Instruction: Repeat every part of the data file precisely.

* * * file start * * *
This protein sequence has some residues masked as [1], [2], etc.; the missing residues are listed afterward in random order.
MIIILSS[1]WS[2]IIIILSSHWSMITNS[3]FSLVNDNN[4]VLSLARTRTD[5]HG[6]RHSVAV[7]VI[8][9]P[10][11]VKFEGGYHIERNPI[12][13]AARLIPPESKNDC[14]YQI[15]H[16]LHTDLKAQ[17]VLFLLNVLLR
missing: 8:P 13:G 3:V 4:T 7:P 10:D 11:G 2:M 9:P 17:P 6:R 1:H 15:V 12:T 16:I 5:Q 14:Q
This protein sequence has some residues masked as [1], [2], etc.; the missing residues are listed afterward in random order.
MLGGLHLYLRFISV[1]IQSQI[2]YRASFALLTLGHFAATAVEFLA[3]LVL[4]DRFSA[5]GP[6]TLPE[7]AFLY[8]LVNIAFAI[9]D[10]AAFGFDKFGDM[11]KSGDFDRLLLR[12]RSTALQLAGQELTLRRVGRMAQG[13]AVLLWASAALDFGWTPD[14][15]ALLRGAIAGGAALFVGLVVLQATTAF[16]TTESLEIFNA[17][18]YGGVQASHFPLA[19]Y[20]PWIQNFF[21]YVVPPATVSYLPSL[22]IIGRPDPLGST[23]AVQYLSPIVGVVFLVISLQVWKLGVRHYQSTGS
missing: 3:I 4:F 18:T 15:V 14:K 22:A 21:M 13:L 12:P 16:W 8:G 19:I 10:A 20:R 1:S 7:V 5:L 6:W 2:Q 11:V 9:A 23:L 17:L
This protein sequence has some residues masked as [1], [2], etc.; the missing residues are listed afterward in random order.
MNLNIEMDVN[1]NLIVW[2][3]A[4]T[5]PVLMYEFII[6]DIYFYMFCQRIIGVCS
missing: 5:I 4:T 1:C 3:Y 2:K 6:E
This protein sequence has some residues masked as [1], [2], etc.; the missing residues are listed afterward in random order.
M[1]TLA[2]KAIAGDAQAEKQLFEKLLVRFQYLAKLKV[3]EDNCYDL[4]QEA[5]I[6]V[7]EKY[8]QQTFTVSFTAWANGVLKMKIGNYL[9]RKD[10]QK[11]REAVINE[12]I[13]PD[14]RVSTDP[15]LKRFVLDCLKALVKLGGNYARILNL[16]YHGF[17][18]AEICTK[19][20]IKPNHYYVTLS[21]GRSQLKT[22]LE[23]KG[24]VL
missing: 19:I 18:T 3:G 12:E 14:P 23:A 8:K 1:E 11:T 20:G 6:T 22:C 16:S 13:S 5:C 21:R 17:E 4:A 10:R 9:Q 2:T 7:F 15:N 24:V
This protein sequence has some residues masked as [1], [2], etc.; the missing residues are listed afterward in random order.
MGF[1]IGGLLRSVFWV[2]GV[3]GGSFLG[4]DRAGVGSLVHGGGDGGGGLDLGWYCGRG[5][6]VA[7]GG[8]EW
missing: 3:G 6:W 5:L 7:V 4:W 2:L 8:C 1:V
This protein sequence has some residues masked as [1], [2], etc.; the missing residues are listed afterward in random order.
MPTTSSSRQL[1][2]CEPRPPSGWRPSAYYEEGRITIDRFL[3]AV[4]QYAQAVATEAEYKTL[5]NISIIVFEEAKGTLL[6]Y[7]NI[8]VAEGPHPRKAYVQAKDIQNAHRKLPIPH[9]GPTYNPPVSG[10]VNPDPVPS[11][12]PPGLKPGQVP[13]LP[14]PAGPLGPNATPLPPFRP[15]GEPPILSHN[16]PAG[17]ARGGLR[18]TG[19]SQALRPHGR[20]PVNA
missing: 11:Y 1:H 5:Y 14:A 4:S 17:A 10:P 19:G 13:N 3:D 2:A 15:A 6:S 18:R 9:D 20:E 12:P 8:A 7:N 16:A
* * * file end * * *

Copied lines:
This protein sequence has some residues masked as [1], [2], etc.; the missing residues are listed afterward in random order.
MIIILSS[1]WS[2]IIIILSSHWSMITNS[3]FSLVNDNN[4]VLSLARTRTD[5]HG[6]RHSVAV[7]VI[8][9]P[10][11]VKFEGGYHIERNPI[12][13]AARLIPPESKNDC[14]YQI[15]H[16]LHTDLKAQ[17]VLFLLNVLLR
missing: 8:P 13:G 3:V 4:T 7:P 10:D 11:G 2:M 9:P 17:P 6:R 1:H 15:V 12:T 16:I 5:Q 14:Q
This protein sequence has some residues masked as [1], [2], etc.; the missing residues are listed afterward in random order.
MLGGLHLYLRFISV[1]IQSQI[2]YRASFALLTLGHFAATAVEFLA[3]LVL[4]DRFSA[5]GP[6]TLPE[7]AFLY[8]LVNIAFAI[9]D[10]AAFGFDKFGDM[11]KSGDFDRLLLR[12]RSTALQLAGQELTLRRVGRMAQG[13]AVLLWASAALDFGWTPD[14][15]ALLRGAIAGGAALFVGLVVLQATTAF[16]TTESLEIFNA[17][18]YGGVQASHFPLA[19]Y[20]PWIQNFF[21]YVVPPATVSYLPSL[22]IIGRPDPLGST[23]AVQYLSPIVGVVFLVISLQVWKLGVRHYQSTGS
missing: 3:I 4:F 18:T 15:V 14:K 22:A 21:M 13:L 12:P 16:W 8:G 19:I 10:A 20:R 1:S 7:V 5:L 6:W 2:Q 11:V 9:A 23:L 17:L
This protein sequence has some residues masked as [1], [2], etc.; the missing residues are listed afterward in random order.
MNLNIEMDVN[1]NLIVW[2][3]A[4]T[5]PVLMYEFII[6]DIYFYMFCQRIIGVCS
missing: 5:I 4:T 1:C 3:Y 2:K 6:E
This protein sequence has some residues masked as [1], [2], etc.; the missing residues are listed afterward in random order.
M[1]TLA[2]KAIAGDAQAEKQLFEKLLVRFQYLAKLKV[3]EDNCYDL[4]QEA[5]I[6]V[7]EKY[8]QQTFTVSFTAWANGVLKMKIGNYL[9]RKD[10]QK[11]REAVINE[12]I[13]PD[14]RVSTDP[15]LKRFVLDCLKALVKLGGNYARILNL[16]YHGF[17][18]AEICTK[19][20]IKPNHYYVTLS[21]GRSQLKT[22]LE[23]KG[24]VL
missing: 19:I 18:T 3:G 12:E 14:P 23:A 8:K 1:E 11:T 20:G 6:T 22:C 16:S 13:S 5:C 21:R 17:E 4:A 10:R 9:Q 2:T 7:F 15:N 24:V
This protein sequence has some residues masked as [1], [2], etc.; the missing residues are listed afterward in random order.
MGF[1]IGGLLRSVFWV[2]GV[3]GGSFLG[4]DRAGVGSLVHGGGDGGGGLDLGWYCGRG[5][6]VA[7]GG[8]EW
missing: 3:G 6:W 5:L 7:V 4:W 2:L 8:C 1:V
This protein sequence has some residues masked as [1], [2], etc.; the missing residues are listed afterward in random order.
MPTTSSSRQL[1][2]CEPRPPSGWRPSAYYEEGRITIDRFL[3]AV[4]QYAQAVATEAEYKTL[5]NISIIVFEEAKGTLL[6]Y[7]NI[8]VAEGPHPRKAYVQAKDIQNAHRKLPIPH[9]GPTYNPPVSG[10]VNPDPVPS[11][12]PPGLKPGQVP[13]LP[14]PAGPLGPNATPLPPFRP[15]GEPPILSHN[16]PAG[17]ARGGLR[18]TG[19]SQALRPHGR[20]PVNA
missing: 11:Y 1:H 5:Y 14:A 4:S 17:A 10:P 19:G 13:N 3:D 2:A 15:A 6:S 18:R 9:D 20:E 12:P 8:A 7:N 16:A